The “Jewish Sistine Chapel,” Restored

Jerusalem’s Ades synagogue was constructed at the beginning of the 20th century for a community of Jews from Aleppo. Its woodwork reflects its congregants’ Syrian origins, but its elaborate murals were painted by a brilliant young artist from Austrian Poland, who imbued them with complex Zionist symbolism. The synagogue is only recently being restored to its original splendor. Matti Friedman writes:

The young painter, Yaakov Stark, covered the interior with a combination of traditional motifs, like the symbols of the twelve tribes of Israel, and with the new icons of the Zionist movement, stars of David and menorahs, woven together like a mosaic in shades of blue and green. He included a biblical passage expressing the Jews’ longing to return to Zion, using a Hebrew font that mixed Arabic calligraphy with Art Nouveau. Stark’s masterpiece of early Zionist art turned the building from a mere bastion of traditional craftsmanship into something else—a strange, even unsettling amalgam of styles, the physical expression of the conviction of the Syrian worshipers and the Eastern European artist that though they had never met before, and had recently arrived from vastly different places in a city where they had never been, they were all home. There is no other synagogue like it.

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Read more at Tablet

More about: Jerusalem, Jewish architecture, Jewish art, Synagogues, Syrian Jewry, Zionism

 

Will Costco Go to Israel?

Social-media users have mocked this week new Israeli finance minister Bezalel Smotrich for a poorly translated letter. But far more interesting than the finance minister’s use of Google Translate (or some such technology) is what the letter reveals about the Jewish state. In it, Smotrich asks none other than Costco to consider opening stores in Israel.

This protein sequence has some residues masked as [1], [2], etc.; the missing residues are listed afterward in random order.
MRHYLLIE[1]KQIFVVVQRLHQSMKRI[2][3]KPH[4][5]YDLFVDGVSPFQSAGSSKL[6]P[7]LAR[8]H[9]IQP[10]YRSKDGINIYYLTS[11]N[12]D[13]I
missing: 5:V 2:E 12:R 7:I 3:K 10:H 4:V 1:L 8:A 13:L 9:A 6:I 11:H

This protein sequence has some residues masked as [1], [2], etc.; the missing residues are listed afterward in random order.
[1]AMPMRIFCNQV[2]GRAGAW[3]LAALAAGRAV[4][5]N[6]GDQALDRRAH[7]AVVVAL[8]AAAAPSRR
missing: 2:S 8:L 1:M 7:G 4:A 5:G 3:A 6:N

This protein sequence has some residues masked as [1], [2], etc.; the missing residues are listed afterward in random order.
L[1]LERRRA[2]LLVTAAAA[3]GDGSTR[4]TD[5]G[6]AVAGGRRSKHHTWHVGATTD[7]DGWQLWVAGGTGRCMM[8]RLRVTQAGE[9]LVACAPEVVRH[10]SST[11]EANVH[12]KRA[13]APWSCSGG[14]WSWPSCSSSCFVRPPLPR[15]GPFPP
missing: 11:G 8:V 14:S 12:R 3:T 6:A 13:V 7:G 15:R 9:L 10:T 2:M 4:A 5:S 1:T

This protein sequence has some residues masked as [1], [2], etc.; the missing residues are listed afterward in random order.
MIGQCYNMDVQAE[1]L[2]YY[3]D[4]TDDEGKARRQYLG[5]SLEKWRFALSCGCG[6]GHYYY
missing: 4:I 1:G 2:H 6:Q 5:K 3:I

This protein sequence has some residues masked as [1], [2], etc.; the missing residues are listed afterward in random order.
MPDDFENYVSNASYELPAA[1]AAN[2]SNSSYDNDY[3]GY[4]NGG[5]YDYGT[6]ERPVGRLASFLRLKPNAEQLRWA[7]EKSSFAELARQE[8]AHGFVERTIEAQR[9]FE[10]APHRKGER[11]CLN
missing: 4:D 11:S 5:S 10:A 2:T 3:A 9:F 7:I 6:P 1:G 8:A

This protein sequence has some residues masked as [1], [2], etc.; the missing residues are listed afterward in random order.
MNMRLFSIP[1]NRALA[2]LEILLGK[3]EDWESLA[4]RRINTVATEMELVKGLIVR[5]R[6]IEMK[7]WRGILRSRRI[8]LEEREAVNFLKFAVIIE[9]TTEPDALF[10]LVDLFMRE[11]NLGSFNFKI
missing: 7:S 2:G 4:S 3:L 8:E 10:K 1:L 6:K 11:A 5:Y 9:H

Why?

Israel, reports Sharon Wrobel, has one of the highest costs of living of any country in the 38-member Organization for Economic Co-operation and Development.

This

has been generally attributed to a lack of competition among local importers and manufacturers. The top three local supermarket chains account for over half of the food retail market, limiting competition and putting upward pressure on prices. Meanwhile, import tariffs, value-added tax costs and kosher restrictions have been keeping out international retail chains.

Is the move likely to happen?

“We do see a recent trend of international retailers entering the Israeli market as some barriers to food imports from abroad have been eased,” Chen Herzog, chief economist at BDO Israel accounting firm, told The Times of Israel. “The purchasing power and technology used by big global retailers for logistics and in the area of online sales where Israel has been lagging behind could lead to a potential shift in the market and more competitive prices.”

Still, the same economist noted that in Israel “the cost of real estate and other costs such as the VAT on fruit and vegetables means that big retailers such as Costco may not be able to offer the same competitive prices than in other places.”

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Read more at Times of Israel

More about: Costco, Israel & Zionism